# of Closed Won Deals
The number of closed won deals is quite self explanatory but it is really important to monitor this metric to ensure you are tracking the revenue generated by your marketing campaigns. You also use this metric to calculate the average deal size or average lifetime value of a client.
SQL > Closed Won Conversion Rate (%)
As with previous metrics, a conversion rate metric can only be calculated by dividing one thing by another. In this case it’s the number of CLosed Won Deals by the number of SQLs. Theoretically it is a sales performance metric but it depends on how well defined you target audience is and how well developed your product is as fairly often this is the stage when a product undergoes the most scrutiny.
Average Deal Value ($)
The average deal value is the average amount of all the deals or opportunities you generate. In an ideal scenario you want this to be as large as possible but this of course depends on what you sell, how much you sell it for and who your target audience are.
Closen Won Deal Amount ($)
This is the total value of your closed won deals. Typically this equates to revenue generated. This value is often more useful when compared month over month as this gives an indication of how well your business is performing and growing.
Average Lifetime Value ($)
The average lifetime value (ALV) or looks at the annual revenue you get from a customer and also the lifespan of the customer. As an example if a customer generates $1million dollars in a year and they have a contract for 3 years then this lifetime value would be 3 x $1million equalling $3million. This is very common in SaaS companies to measure because the business model is usually based on recurring revenue such as license subscriptions.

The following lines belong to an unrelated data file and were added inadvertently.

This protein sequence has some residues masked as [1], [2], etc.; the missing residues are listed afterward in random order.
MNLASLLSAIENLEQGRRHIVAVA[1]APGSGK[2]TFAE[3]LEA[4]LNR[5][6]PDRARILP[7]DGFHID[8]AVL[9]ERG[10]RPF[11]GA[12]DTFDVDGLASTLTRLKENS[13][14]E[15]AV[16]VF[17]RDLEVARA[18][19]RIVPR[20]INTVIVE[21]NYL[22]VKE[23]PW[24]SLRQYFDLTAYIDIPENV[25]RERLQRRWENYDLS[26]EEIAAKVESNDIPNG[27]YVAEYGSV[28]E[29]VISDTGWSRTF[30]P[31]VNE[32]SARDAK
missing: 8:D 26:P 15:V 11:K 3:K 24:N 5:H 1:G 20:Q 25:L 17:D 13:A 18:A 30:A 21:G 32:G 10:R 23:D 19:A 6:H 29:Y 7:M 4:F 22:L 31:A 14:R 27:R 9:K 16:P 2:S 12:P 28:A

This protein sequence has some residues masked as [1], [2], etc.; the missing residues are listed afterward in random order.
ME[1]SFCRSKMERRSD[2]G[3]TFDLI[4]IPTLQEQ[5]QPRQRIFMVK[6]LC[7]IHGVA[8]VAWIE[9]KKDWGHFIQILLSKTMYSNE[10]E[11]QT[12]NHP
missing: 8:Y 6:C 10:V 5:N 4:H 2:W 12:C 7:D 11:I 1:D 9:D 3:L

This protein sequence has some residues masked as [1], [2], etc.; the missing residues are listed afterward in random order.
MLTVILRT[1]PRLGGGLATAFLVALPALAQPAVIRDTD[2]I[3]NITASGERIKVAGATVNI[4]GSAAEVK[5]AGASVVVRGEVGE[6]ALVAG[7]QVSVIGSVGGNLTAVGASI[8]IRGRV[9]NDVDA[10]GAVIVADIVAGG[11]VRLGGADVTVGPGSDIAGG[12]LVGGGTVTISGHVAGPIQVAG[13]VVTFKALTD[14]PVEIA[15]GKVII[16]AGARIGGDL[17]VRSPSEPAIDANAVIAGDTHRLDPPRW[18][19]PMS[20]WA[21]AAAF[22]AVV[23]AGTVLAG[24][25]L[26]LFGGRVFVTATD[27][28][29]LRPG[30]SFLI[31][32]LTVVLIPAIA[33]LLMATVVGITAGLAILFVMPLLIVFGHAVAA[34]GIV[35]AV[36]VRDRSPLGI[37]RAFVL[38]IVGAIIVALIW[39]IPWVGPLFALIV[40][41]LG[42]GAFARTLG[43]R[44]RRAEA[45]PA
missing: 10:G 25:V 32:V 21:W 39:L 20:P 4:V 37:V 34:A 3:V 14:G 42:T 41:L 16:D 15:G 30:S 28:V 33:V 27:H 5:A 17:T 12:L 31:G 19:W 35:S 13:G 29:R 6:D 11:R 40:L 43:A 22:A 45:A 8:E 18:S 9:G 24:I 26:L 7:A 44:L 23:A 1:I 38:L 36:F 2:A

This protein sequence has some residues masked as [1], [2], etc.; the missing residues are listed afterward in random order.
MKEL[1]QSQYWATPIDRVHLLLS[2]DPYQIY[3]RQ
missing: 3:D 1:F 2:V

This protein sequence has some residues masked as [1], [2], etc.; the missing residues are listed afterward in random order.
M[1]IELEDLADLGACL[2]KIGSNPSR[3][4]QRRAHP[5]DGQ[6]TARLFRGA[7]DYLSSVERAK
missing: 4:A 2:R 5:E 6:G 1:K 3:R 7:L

13 B2B SaaS Marketing KPIS
To be honest a large percentage of the metrics above can be utilsed as KPIs, especially the ones further down the funnel. However to make things a bit clearer we’ve listed some of the most common and popular KPIs below for your reference.
For most of these KPIs we would recommend to measure them on a monthly basis due to the length of a B2B buyer journey but you can of course keep track of them daily and weekly too if you would like.
Measuring Efficiency in Your Funnel
The efficiency of your marketing strategy can be measured by the efficiency of your funnel, from website sessions at the top to new customers at the bottom. The more efficient the higher your conversion rates are from one stage to the next.
If you spot an inefficiency at one of your stages then it can be a symptom of a few different things and it is not always as straight-forward as you may think.
The 4 KPIs You Need to Measure Funnel Efficiency